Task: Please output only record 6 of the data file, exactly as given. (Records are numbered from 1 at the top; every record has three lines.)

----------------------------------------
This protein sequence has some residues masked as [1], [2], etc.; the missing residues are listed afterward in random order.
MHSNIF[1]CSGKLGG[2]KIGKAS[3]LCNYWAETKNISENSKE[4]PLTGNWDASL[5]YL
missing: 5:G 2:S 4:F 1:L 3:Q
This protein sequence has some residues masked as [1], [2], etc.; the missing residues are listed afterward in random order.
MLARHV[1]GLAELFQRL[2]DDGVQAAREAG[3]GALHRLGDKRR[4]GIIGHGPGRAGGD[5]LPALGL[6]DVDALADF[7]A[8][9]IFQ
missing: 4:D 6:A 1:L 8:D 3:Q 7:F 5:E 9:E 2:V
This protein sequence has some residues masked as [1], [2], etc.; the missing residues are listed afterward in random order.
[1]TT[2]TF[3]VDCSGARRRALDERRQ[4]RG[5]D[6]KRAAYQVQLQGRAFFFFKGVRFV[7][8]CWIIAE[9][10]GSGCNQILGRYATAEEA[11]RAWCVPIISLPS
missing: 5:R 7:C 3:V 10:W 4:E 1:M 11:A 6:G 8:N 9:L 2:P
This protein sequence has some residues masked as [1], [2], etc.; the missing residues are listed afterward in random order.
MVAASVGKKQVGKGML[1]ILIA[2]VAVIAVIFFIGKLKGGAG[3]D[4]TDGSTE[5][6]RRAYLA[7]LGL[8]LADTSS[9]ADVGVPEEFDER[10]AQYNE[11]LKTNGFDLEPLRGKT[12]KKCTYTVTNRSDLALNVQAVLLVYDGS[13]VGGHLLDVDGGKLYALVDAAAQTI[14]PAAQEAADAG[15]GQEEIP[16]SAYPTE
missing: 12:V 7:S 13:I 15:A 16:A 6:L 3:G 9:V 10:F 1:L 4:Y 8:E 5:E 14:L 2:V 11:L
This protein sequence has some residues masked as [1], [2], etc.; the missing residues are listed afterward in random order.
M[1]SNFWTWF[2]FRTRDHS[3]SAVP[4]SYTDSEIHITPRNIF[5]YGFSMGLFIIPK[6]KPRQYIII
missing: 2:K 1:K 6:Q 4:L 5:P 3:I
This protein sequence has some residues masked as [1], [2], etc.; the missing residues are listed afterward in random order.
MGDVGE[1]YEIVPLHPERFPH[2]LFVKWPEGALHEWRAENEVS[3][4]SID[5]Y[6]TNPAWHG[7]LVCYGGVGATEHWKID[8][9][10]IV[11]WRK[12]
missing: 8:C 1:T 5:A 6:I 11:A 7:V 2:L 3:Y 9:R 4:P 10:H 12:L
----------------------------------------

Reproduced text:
This protein sequence has some residues masked as [1], [2], etc.; the missing residues are listed afterward in random order.
MGDVGE[1]YEIVPLHPERFPH[2]LFVKWPEGALHEWRAENEVS[3][4]SID[5]Y[6]TNPAWHG[7]LVCYGGVGATEHWKID[8][9][10]IV[11]WRK[12]
missing: 8:C 1:T 5:A 6:I 11:A 7:V 2:L 3:Y 9:R 4:P 10:H 12:L